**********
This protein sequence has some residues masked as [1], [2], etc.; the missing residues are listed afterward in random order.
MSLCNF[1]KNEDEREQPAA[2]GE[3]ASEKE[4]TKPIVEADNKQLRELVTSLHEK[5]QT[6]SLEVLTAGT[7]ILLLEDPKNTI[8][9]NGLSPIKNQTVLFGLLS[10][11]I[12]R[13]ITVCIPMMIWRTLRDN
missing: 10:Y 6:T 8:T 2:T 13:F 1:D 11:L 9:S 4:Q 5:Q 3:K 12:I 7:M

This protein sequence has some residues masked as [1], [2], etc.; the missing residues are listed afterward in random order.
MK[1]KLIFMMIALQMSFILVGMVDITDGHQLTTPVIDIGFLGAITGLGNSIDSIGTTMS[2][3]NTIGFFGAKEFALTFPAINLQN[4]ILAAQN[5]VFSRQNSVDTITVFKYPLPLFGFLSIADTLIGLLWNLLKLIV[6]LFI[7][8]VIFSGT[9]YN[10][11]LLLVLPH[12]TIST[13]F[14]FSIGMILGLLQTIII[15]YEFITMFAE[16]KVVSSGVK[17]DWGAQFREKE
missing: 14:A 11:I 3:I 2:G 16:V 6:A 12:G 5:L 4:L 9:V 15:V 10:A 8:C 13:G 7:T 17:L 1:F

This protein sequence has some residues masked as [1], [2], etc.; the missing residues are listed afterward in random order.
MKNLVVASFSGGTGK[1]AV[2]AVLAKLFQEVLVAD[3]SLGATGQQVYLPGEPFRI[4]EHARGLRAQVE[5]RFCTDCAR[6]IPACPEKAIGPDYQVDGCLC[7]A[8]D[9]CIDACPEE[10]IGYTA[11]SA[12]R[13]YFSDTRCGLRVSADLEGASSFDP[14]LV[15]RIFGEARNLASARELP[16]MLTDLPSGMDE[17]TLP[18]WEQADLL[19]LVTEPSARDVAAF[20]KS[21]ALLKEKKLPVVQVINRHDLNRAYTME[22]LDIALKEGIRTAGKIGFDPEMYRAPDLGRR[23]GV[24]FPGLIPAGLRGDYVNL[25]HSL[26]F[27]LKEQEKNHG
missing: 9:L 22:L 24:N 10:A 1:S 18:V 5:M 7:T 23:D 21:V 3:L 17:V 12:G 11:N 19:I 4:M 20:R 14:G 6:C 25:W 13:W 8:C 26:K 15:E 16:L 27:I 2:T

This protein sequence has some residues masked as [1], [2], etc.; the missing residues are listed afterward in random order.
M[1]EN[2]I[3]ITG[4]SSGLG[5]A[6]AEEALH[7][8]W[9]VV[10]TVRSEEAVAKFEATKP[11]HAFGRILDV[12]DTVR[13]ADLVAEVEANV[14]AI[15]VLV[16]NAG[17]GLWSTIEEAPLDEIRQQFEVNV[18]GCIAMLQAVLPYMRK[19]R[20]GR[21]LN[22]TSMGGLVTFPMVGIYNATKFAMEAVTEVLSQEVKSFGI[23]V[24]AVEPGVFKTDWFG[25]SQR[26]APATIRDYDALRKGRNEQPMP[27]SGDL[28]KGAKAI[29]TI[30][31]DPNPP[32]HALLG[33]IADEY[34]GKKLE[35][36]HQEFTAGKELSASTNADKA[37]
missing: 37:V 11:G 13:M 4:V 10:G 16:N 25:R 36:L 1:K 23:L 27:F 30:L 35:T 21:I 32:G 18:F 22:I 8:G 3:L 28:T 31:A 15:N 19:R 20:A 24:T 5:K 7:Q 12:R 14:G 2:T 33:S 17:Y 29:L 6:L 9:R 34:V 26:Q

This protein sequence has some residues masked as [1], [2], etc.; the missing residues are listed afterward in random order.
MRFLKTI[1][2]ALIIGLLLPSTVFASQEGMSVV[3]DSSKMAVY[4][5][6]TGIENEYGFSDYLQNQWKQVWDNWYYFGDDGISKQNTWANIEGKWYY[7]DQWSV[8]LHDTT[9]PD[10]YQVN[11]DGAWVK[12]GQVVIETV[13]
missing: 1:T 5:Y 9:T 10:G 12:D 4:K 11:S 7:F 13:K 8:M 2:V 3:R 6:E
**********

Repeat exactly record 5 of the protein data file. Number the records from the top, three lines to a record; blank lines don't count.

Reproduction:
This protein sequence has some residues masked as [1], [2], etc.; the missing residues are listed afterward in random order.
MRFLKTI[1][2]ALIIGLLLPSTVFASQEGMSVV[3]DSSKMAVY[4][5][6]TGIENEYGFSDYLQNQWKQVWDNWYYFGDDGISKQNTWANIEGKWYY[7]DQWSV[8]LHDTT[9]PD[10]YQVN[11]DGAWVK[12]GQVVIETV[13]
missing: 1:T 5:Y 9:T 10:G 12:D 4:K 11:S 7:F 13:K 8:M 2:V 3:R 6:E